7. The Accounts displays data for some subsectors that are not currently shown separately in the FWTW data. For example, the Accounts tables 111 through 114 show the four subsectors that constitute the FAUS banking industry (Private Depository Institutions, table 110). The FWTW data contain Private Depository Institutions among the holding and issuing sectors but do not currently break out the four subsectors. Return to text

8. See the Financial Accounts of the United States Guide (see note 4) for details about how these instruments and sectors are defined. Return to text

9. Note that some sectors that are "fully specified" would currently rely on some proportionality assumptions when the private depository institutions sector is not aggregated (see note 7 for details on private depository institutions sector aggregation). Return to text

10. The FWTW data are also used in some of the Board's data submissions to international organizations. The Board regularly submits data to the International Monetary Fund, the Bank for International Settlements, and the Organisation for Economic Co-operation and Development as part of the Financial Accounts of the United States International Submissions. These data sets are meant to provide relevant, internationally comparable data that support the monitoring and analysis of different aspects of the economy. Since the GFC of 2007‒09, the international statistical community has placed greater emphasis on the development and collection of more granular data on financial markets and sectors, including FWTW data particularly for securities. These submissions are available here: Return to text

11. See Board of Governors of the Federal Reserve System (2022), Financial Stability Report (Washington: Board of Governors, November), p. 47, Note that the data is inflation-adjusted in the figure. Return to text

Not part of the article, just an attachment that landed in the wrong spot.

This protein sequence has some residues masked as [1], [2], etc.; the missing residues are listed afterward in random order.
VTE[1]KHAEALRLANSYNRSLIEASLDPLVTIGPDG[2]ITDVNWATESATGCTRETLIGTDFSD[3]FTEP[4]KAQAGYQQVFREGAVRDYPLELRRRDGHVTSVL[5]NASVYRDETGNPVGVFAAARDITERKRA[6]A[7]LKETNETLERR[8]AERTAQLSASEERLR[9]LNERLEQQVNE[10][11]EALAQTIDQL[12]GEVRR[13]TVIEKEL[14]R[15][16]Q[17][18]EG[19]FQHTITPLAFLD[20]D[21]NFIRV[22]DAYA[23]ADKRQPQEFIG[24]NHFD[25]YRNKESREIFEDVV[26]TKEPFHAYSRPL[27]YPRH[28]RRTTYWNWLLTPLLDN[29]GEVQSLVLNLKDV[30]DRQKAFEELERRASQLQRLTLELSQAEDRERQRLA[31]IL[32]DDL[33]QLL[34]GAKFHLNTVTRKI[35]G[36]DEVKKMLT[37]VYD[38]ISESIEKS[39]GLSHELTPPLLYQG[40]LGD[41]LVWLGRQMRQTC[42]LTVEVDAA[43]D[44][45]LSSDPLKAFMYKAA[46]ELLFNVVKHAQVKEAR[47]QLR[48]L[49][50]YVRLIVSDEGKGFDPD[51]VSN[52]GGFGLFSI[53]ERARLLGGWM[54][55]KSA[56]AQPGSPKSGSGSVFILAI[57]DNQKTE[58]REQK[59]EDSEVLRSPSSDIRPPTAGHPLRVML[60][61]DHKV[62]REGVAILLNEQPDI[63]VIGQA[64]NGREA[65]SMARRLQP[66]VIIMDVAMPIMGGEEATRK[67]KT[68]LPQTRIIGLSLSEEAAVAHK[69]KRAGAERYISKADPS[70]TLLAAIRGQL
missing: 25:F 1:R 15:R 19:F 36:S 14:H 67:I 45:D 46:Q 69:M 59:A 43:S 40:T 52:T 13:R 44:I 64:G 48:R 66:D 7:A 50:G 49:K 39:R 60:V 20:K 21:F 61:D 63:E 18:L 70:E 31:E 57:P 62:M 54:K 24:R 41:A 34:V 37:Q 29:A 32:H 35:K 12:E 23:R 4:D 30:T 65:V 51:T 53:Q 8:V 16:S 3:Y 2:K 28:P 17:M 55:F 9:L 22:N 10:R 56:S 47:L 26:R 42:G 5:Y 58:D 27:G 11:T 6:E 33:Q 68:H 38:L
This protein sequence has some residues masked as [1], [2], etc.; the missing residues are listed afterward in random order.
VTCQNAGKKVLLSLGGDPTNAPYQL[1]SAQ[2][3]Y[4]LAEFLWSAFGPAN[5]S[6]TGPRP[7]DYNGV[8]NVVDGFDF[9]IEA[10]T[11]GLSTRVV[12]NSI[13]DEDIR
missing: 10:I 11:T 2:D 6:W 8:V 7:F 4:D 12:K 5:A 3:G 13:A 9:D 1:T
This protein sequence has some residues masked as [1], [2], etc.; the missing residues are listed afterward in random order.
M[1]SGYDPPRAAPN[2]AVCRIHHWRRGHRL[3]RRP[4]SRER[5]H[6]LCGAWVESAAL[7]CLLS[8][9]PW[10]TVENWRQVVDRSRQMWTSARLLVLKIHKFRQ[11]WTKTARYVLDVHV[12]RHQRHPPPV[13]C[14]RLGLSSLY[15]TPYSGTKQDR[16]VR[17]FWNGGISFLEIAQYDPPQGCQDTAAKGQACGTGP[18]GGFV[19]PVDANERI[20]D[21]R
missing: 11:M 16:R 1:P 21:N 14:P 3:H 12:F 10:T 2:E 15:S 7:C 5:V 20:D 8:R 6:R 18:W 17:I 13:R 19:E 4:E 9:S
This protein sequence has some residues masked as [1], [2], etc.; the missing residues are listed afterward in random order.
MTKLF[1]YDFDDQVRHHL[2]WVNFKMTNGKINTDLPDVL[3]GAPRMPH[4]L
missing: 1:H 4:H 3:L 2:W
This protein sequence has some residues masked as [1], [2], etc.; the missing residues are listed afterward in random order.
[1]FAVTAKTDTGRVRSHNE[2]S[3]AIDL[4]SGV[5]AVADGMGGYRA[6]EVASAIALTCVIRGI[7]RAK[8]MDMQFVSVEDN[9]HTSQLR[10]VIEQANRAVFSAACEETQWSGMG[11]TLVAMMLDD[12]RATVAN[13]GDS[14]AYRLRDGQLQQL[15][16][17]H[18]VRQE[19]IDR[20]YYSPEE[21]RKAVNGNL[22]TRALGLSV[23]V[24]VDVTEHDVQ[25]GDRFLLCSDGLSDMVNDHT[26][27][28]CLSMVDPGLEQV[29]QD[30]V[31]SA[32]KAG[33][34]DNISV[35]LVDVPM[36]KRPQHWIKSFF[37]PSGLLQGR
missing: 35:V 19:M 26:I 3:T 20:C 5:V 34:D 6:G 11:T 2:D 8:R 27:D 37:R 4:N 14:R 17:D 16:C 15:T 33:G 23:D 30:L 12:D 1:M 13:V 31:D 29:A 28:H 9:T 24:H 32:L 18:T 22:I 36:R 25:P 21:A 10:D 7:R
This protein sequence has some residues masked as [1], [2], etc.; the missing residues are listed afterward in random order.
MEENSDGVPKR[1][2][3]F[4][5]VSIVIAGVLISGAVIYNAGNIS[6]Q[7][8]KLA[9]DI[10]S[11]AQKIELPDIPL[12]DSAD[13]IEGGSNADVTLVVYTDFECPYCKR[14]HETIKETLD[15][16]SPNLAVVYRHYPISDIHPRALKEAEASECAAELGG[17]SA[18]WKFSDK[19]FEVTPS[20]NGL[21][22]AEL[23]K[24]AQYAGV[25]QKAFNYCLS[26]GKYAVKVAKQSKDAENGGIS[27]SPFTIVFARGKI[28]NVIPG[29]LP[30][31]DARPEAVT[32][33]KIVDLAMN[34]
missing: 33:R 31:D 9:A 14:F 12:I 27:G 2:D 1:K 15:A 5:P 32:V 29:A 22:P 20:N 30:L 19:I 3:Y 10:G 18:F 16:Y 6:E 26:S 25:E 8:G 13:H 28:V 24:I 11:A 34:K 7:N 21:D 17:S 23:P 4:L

12. The shadow banking sector is an aggregation of the following: money market funds, mutual funds, closed-end funds, exchange-traded funds, issuers of asset-backed securities, equity real estate investment trusts, mortgage real estate investment trusts, finance companies, security brokers and dealers, and other financial business. Return to text

13. See Board of Governors of the Federal Reserve System (2023), "Enhanced Financial Accounts," webpage, Return to text


Please cite this note as:

Michael M. Batty, Elizabeth Holmquist, Robert J. Kurtzman (2023). "From-Whom-to-Whom Relationships in the Financial Accounts of the United States: A New Methodology and Some Early Results," FEDS Notes. Washington: Board of Governors of the Federal Reserve System, March, 24, 2023,

Disclaimer: FEDS Notes are articles in which Board staff offer their own views and present analysis on a range of topics in economics and finance. These articles are shorter and less technically oriented than FEDS Working Papers and IFDP papers.

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Last Update: March 24, 2023